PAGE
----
- OMIM - Genetic disorder catalog (http://omim.org/entry/601263)
Research Resources - Tools for researchers
- Atlas of Genetics and Cytogenetics in Oncology and Haematology (http://atlasgeneticsoncology.org/Genes/GC_MAP2K2.html)
- HGNC Gene Family: Mitogen-activated protein kinase kinases (http://www.genenames.org/cgi-bin/genefamilies/set/653)
- HGNC Gene Symbol Report (http://www.genenames.org/cgi-bin/gene_symbol_report?q=data/hgnc_data.php&hgnc_id=6842)
- NCBI Gene (http://www.ncbi.nlm.nih.gov/gene/5605)
What other names do people use for the MAP2K2 gene or gene products?
- dual specificity mitogen-activated protein kinase kinase 2
- ERK activator kinase 2
- MAPK-ERK Kinase 2
- MAPK/ERK kinase 2
- MAP kinase kinase 2
- mitogen-activated protein kinase kinase 2, p45
See How are genetic conditions and genes named? (http://ghr.nlm.nih.gov/handbook/mutationsanddisorders/naming) in the Handbook.
What glossary definitions help with understanding MAP2K2?
You may find definitions for these and many other terms in the Genetics Home Reference
- Duesbery N, Vande Woude G. BRAF and MEK mutations make a late entrance. Sci STKE. 2006 Mar 28;2006(328):pe15. (http://www.ncbi.nlm.nih.gov/pubmed/16569817?dopt=Abstract)
- Narumi Y, Aoki Y, Niihori T, Neri G, Cavé H, Verloes A, Nava C, Kavamura MI, Okamoto N, Kurosawa K, Hennekam RC, Wilson LC, Gillessen-Kaesbach G, Wieczorek D, Lapunzina P, Ohashi H, Makita Y, Kondo I, Tsuchiya S, Ito E, Sameshima K, Kato K, Kure S, Matsubara Y. Molecular and clinical characterization of cardio-facio-cutaneous (CFC) syndrome: overlapping clinical manifestations with Costello syndrome. Am J Med Genet A. 2007 Apr 15;143A(8):799-807. (http://www.ncbi.nlm.nih.gov/pubmed/17366577?dopt=Abstract)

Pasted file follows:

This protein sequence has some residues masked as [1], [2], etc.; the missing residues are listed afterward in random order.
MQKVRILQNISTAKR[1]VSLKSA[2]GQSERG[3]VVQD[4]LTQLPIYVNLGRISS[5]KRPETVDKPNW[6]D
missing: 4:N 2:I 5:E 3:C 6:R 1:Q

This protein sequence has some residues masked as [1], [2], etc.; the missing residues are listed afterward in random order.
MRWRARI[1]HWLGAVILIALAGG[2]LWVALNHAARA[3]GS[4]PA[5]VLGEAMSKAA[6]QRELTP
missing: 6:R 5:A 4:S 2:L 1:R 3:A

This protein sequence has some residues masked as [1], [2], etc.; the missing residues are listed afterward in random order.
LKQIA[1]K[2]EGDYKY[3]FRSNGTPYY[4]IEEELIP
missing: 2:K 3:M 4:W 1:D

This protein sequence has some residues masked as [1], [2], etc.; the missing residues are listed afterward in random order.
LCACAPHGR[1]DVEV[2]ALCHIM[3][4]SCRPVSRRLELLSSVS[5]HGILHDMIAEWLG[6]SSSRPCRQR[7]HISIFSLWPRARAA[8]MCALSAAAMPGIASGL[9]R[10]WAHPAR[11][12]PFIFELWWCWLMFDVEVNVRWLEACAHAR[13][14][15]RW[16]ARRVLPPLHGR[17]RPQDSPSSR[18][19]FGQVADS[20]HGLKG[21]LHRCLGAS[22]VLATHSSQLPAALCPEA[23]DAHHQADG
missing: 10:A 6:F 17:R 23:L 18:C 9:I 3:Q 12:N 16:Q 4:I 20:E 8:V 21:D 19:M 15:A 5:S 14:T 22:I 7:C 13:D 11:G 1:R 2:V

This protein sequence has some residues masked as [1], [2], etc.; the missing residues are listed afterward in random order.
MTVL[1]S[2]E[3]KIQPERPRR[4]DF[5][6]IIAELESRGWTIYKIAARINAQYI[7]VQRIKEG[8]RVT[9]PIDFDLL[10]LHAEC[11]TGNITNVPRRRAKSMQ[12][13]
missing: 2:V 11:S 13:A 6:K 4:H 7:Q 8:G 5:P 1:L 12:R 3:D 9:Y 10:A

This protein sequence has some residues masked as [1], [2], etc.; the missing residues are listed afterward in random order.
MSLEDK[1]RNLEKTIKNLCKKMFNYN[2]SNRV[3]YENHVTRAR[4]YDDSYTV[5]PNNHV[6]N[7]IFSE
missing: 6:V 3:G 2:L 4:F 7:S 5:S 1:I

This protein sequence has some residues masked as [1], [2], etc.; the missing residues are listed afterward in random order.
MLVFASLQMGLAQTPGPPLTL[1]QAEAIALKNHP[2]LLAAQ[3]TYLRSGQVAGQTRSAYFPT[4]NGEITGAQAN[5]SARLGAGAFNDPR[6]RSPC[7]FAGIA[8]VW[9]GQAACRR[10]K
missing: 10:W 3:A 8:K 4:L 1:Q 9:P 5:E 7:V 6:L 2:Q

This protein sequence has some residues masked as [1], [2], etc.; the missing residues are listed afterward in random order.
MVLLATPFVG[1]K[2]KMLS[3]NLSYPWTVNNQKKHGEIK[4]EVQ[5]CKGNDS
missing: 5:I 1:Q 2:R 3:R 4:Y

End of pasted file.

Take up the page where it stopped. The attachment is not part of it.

- Nava C, Hanna N, Michot C, Pereira S, Pouvreau N, Niihori T, Aoki Y, Matsubara Y, Arveiler B, Lacombe D, Pasmant E, Parfait B, Baumann C, Héron D, Sigaudy S, Toutain A, Rio M, Goldenberg A, Leheup B, Verloes A, Cavé H. Cardio-facio-cutaneous and Noonan syndromes due to mutations in the RAS/MAPK signalling pathway: genotype-phenotype relationships and overlap with Costello syndrome. J Med Genet. 2007 Dec;44(12):763-71. Epub 2007 Aug 17. (http://www.ncbi.nlm.nih.gov/pubmed/17704260?dopt=Abstract)
- NCBI Gene (http://www.ncbi.nlm.nih.gov/gene/5605)
- Rodriguez-Viciana P, Tetsu O, Tidyman WE, Estep AL, Conger BA, Cruz MS, McCormick F, Rauen KA. Germline mutations in genes within the MAPK pathway cause cardio-facio-cutaneous syndrome. Science. 2006 Mar 3;311(5765):1287-90. Epub 2006 Jan 26. (http://www.ncbi.nlm.nih.gov/pubmed/16439621?dopt=Abstract)
- Scholl FA, Dumesic PA, Barragan DI, Harada K, Bissonauth V, Charron J, Khavari PA. Mek1/2 MAPK kinases are essential for Mammalian development, homeostasis, and Raf-induced hyperplasia. Dev Cell. 2007 Apr;12(4):615-29. (http://www.ncbi.nlm.nih.gov/pubmed/17419998?dopt=Abstract)
The resources on this site should not be used as a substitute for
professional medical care or advice. Users seeking information about
a personal genetic disease, syndrome, or condition should consult with a qualified
See How can I find a genetics professional in my area? (http://ghr.nlm.nih.gov/handbook/consult/findingprofessional) in the Handbook.